"For as long as Raffa could remember, he had possessed a keen instinct for apothecary. At times, combining botanicals felt to him like mixing colour, adding ingredients until the hues in his mind matched or complemented each other."
Forest of Wonders is on my reading list for the USBBY conference and I am so happy because this book is utterly engrossing and I am so excited to be meeting Linda Sue Park at the conference.
I have mentioned in previous posts that I enjoy books with political threads. In Forest of Wonders the city ruler summons two apothecaries to come and work for her and she will provide a well equipped laboratory and comfortable lodgings. Of course this offer is not as good as it seems but to Raffa it seems like a dream job. He has found an injured bat which he names Echo. Raffa is able to nurse the little bat back to health using a rare red vine that he finds in the forest. An interesting side effect of using this means Echo can now speak but there are also other more dangerous effects. Raffa realises his cousin Garith has taken some of the plant to the city called Gilden and so he decides to run away to the city so he can warn his fun loving and impetuous cousin.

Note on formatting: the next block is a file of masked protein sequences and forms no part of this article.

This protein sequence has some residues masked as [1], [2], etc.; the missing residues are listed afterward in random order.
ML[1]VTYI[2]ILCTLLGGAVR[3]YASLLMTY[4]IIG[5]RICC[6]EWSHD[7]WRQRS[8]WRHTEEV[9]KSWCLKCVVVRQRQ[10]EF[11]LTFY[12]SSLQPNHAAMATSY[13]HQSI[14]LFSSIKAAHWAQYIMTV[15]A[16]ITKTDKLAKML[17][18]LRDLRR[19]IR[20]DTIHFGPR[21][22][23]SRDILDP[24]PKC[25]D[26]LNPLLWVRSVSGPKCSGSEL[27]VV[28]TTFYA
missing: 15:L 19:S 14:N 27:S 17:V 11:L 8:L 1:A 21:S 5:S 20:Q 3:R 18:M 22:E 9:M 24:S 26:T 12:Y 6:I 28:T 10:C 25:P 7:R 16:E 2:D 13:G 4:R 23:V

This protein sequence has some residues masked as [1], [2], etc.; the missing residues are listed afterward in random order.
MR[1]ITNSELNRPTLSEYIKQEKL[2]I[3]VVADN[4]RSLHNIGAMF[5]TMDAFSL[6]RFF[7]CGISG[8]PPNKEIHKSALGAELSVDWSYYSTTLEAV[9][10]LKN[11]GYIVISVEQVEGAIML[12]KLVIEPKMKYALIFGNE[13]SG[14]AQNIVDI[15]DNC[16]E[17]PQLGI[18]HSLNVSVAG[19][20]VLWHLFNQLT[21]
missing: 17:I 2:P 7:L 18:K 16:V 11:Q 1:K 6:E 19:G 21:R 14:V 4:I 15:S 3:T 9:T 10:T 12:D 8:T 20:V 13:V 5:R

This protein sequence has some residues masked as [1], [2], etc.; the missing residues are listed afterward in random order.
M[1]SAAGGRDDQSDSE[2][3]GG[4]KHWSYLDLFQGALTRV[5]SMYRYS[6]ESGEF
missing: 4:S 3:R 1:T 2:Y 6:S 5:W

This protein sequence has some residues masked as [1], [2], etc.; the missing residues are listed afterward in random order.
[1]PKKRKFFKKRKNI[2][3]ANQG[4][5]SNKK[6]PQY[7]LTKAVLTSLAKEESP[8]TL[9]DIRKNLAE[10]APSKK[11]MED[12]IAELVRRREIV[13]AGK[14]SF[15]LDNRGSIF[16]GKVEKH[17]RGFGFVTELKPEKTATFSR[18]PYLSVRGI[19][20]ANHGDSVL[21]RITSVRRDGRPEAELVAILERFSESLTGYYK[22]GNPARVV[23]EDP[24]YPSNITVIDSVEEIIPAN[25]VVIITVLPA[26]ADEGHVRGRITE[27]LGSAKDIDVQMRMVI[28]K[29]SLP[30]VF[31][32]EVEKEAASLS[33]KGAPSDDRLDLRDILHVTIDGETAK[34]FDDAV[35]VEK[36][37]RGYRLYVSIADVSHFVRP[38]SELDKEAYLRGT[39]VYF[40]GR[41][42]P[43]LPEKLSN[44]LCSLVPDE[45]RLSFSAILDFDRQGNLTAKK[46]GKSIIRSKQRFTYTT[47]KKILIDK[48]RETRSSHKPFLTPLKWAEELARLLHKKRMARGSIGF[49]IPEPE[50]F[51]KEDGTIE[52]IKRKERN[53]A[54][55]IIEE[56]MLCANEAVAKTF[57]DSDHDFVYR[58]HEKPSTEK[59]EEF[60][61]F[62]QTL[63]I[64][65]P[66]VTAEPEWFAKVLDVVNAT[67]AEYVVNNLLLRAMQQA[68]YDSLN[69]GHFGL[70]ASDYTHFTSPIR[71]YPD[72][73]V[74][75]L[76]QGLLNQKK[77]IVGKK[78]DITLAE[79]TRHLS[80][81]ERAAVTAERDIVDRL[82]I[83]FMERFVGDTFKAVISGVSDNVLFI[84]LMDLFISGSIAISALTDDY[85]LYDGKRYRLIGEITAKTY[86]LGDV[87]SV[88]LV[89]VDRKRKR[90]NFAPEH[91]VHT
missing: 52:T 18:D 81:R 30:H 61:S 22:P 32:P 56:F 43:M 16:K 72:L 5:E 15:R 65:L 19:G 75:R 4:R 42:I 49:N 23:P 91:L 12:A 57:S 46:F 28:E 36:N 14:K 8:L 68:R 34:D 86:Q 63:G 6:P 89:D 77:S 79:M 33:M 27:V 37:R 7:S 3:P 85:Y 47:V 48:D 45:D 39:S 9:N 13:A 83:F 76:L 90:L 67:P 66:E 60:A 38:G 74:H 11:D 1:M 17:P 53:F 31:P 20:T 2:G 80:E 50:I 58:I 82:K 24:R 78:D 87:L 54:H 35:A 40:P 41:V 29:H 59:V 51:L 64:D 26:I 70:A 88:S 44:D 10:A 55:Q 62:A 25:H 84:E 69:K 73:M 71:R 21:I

Arriving in the city he is swept up into the chaos, he is nearly imprisoned and he makes two new and important friends. He also discovers the truth about the work of his Uncle and Chancellor. By the end of this first book all four new friends are on the run accompanied by Echo (he has such a great sense of humour) and a huge bear. This cliff hanger ending means you will be desperate to find book 2.
There are also some beautiful invented words like sunpeak, sleepydeep, and sunfall along with sayings like "steady morning".
Here is the trailer from Harper Collins. The second book in the trilogy is called Cavern of Secrets. You can see a longer interview with Linda Sue Park here. You can read a sample and listen to a audio excerpt here.
Take time to read my thoughts about other wonderful books by Linda Sue Park she is such a talent!
With its engaging hero, talking animals, arcane magic, moral issues, and unresolved plot, this first of a proposed trilogy promises more exciting forest wonders. Kirkus
As in life, the choices are never black and white as Park’s realistically flawed characters struggle between looking out for the greater good or for themselves. Publishers Weekly
It is a fantasy novel, yes, but it is also a provocative moral tale about the relationship between humans and animals. An Aesop’s fable turned inside out. New York Times